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Operator Overloading Usage Guidelines

.NET Framework 1.1

The following rules outline the guidelines for operator overloading:

  • Define operators on value types that are logical built-in language types, such as the System.Decimal Structure.
  • Provide operator-overloading methods only in the class in which the methods are defined. The C# compiler enforces this guideline.
  • Use the names and signature conventions described in the Common Language Specification (CLS). The C# compiler does this for you automatically.
  • Use operator overloading in cases where it is immediately obvious what the result of the operation will be. For example, it makes sense to be able to subtract one Time value from another Time value and get a TimeSpan. However, it is not appropriate to use the or operator to create the union of two database queries, or to use shift to write to a stream.
  • Overload operators in a symmetric manner. For example, if you overload the equality operator (==), you should also overload the not equal operator(!=).
  • Provide alternate signatures. Most languages do not support operator overloading. For this reason, it is a CLS requirement for all types that overload operators to include a secondary method with an appropriate domain-specific name that provides the equivalent functionality. It is a Common Language Specification (CLS) requirement to provide this secondary method. The following example is CLS-compliant.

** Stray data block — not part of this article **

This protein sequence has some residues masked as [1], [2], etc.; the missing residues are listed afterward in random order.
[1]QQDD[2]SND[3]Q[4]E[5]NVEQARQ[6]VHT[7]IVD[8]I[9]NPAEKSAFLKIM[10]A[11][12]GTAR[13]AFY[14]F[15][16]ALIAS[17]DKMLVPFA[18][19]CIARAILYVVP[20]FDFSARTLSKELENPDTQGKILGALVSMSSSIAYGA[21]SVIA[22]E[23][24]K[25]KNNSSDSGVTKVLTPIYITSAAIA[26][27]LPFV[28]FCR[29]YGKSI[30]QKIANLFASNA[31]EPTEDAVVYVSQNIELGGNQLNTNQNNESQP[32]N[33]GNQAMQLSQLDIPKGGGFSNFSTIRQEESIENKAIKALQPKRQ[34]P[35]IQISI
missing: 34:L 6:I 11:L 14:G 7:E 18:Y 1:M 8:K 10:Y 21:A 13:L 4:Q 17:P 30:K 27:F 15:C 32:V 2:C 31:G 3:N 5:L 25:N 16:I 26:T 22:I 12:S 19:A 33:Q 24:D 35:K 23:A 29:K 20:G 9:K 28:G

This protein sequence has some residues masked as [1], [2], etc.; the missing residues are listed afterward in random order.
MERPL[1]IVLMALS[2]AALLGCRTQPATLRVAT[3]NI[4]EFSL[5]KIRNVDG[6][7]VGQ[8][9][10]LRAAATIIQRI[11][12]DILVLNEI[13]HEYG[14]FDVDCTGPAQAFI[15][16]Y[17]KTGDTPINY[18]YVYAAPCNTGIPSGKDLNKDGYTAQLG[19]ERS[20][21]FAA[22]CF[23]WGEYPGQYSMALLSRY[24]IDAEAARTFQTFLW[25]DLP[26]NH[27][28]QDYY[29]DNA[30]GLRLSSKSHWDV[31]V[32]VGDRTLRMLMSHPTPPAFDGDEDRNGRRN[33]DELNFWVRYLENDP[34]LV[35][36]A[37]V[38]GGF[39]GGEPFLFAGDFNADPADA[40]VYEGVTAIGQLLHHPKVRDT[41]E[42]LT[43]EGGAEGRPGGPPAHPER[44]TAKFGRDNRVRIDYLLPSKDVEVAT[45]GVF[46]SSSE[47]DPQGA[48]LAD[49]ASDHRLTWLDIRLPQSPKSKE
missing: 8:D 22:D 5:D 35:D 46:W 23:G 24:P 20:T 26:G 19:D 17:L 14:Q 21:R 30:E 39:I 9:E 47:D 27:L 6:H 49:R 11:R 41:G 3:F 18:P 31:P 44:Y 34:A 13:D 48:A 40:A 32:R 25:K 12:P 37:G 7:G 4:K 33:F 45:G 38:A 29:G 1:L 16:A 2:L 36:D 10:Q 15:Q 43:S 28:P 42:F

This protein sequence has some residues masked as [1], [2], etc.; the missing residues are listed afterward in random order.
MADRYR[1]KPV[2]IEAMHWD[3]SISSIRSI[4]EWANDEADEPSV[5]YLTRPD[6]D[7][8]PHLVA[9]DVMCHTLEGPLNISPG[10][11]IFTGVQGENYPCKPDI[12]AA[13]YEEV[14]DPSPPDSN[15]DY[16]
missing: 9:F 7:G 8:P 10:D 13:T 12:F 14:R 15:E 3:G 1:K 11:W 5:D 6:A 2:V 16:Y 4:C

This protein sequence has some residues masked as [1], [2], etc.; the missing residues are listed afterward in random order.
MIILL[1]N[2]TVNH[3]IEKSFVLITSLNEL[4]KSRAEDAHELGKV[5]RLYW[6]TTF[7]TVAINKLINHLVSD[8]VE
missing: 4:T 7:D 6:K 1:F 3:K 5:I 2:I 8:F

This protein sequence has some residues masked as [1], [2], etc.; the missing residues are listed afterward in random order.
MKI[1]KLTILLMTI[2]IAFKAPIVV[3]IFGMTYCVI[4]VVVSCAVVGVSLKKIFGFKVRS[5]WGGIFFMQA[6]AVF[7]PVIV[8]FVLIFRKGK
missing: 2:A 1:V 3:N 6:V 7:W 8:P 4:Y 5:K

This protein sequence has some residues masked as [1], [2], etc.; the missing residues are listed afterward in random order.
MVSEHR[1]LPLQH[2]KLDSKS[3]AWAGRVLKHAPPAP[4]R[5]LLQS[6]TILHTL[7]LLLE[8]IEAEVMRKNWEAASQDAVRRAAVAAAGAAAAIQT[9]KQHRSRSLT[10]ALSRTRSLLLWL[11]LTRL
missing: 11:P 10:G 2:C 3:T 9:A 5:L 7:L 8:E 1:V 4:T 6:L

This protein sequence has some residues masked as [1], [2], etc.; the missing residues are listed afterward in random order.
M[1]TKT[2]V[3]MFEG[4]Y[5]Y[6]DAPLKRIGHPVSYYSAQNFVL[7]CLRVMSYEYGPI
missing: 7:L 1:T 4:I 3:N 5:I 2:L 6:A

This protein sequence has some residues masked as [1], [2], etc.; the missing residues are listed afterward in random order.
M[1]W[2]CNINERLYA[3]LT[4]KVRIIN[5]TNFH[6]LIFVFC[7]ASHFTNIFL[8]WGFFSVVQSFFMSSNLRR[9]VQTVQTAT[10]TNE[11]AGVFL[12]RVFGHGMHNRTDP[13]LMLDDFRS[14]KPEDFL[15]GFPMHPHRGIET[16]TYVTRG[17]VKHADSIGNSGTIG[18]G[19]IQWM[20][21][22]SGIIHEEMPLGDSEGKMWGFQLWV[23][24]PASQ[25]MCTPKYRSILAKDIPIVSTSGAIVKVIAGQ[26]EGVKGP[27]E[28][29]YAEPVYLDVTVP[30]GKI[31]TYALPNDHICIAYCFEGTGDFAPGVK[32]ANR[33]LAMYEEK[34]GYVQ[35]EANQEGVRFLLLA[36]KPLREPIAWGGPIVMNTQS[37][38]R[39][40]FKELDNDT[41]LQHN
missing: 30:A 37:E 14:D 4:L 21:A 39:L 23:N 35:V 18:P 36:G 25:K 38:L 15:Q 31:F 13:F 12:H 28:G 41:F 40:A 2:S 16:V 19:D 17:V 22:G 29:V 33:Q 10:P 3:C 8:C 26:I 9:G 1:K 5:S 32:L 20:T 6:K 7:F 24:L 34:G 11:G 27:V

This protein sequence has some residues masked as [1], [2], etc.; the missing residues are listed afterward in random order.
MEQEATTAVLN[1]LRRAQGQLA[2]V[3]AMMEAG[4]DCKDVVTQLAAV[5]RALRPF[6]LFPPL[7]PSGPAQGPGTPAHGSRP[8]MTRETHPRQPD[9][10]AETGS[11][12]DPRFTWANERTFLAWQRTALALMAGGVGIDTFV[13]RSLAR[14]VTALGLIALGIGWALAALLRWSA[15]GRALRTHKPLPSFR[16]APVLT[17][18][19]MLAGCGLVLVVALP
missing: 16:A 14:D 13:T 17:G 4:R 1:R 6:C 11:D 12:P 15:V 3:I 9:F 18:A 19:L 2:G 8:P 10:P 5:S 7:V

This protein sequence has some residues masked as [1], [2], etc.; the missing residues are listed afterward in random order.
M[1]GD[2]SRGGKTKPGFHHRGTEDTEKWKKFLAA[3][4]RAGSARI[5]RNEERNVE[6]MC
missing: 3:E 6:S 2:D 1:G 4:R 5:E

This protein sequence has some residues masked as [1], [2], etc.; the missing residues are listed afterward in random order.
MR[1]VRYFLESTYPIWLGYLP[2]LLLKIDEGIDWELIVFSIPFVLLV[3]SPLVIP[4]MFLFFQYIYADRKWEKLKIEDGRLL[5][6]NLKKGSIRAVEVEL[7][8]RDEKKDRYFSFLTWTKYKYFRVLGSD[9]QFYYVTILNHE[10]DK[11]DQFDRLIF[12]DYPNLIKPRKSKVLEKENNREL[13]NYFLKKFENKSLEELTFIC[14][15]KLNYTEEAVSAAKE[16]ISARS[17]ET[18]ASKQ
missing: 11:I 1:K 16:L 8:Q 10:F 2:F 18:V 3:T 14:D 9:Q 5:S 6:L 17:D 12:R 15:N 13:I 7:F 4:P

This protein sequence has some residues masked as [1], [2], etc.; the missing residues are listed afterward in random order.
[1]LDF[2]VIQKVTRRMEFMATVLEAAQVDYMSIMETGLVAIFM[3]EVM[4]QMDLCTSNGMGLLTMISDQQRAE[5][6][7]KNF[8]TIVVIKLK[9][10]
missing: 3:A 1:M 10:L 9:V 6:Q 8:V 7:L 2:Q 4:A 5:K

public struct DateTime 
    {
       public static TimeSpan operator -(DateTime t1, DateTime t2) { }
       public static TimeSpan Subtract(DateTime t1, DateTime t2) { }
    }
    

The following table contains a list of operator symbols and the corresponding alternative methods and operator names.

C++ operator symbol Name of alternative method Name of operator
Not defined ToXxx or FromXxx op_Implicit
Not defined ToXxx or FromXxx op_Explicit
+ (binary) Add op_Addition
- (binary) Subtract op_Subtraction
* (binary) Multiply op_Multiply
/ Divide op_Division
% Mod op_Modulus
^ Xor op_ExclusiveOr
& (binary) BitwiseAnd op_BitwiseAnd
| BitwiseOr op_BitwiseOr
&& And op_LogicalAnd
|| Or op_LogicalOr
= Assign op_Assign
<< LeftShift op_LeftShift
>> RightShift op_RightShift
Not defined LeftShift op_SignedRightShift
Not defined RightShift op_UnsignedRightShift
== Equals op_Equality
> Compare op_GreaterThan
< Compare op_LessThan
!= Compare op_Inequality
>= Compare op_GreaterThanOrEqual
<= Compare op_LessThanOrEqual
*= Multiply op_MultiplicationAssignment
-= Subtract op_SubtractionAssignment
^= Xor op_ExclusiveOrAssignment
<<= LeftShift op_LeftShiftAssignment
%= Mod op_ModulusAssignment
+= Add op_AdditionAssignment
&= BitwiseAnd op_BitwiseAndAssignment
|= BitwiseOr op_BitwiseOrAssignment
, None assigned op_Comma
/= Divide op_DivisionAssignment
-- Decrement op_Decrement
++ Increment op_Increment
- (unary) Negate op_UnaryNegation
+ (unary) Plus op_UnaryPlus
~ OnesComplement op_OnesComplement

See Also

Design Guidelines for Class Library Developers

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